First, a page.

I have had several opportunities to serve as a mentor to chemical engineering undergraduate students outside the classroom. I guided two senior-level students in separate but related projects which aimed to design, test and optimize calculators of various thermodynamic properties. Another particularly enlightening experience for me has been mentoring a professorial assistant for the last two years as he navigates various aspects of my research project. His work has ranged from experimental data collection and analysis to writing codes to process large amounts of data from molecular simulations.

My role included:

  1. Establishing experimental and coding protocols for the students to follow
  2. Planning work schedules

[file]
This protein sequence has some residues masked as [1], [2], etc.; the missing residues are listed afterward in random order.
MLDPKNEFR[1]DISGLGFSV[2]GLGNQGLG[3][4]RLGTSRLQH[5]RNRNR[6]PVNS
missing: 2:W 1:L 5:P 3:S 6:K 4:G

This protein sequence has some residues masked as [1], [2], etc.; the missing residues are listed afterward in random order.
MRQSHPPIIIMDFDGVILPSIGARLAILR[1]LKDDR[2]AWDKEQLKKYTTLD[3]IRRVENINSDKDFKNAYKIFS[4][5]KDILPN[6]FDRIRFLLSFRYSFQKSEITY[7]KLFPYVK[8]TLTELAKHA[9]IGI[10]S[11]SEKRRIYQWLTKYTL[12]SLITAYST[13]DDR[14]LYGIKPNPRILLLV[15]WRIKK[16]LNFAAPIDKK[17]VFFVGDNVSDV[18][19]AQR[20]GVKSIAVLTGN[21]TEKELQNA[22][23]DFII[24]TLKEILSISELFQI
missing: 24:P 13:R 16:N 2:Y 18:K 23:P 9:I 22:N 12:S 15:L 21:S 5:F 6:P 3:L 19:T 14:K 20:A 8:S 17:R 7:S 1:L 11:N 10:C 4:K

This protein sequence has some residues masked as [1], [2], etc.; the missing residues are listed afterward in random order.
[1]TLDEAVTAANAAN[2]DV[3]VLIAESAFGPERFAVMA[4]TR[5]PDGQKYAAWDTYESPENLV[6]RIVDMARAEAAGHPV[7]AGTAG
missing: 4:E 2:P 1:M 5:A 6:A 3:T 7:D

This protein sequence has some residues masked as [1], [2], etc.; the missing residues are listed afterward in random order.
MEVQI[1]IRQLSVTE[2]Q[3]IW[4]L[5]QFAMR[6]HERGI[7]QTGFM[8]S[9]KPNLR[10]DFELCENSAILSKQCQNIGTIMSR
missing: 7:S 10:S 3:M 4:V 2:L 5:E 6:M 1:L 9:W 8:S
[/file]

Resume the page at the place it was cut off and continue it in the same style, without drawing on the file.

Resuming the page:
3. Training and providing the students with the tools to explore their respective projects
  4. Delegating tasks designed to challenge the students and keep them interested
  5. Working with them to solve issues that arose in their work

Through these experiences and my time working as a teaching assistant in our department, I developed an interest for teaching and collaborative problem-solving. This motivated me to pursue the FAST fellowship program which combines my passions for research with teaching. I am currently working on a study which aims to improve students’ understanding of the energy balance by implementing an active learning module in a junior-level thermodynamics classroom. I have also reflected on and developed an ever-evolving teaching philosophy. The latest version of this can be seen here.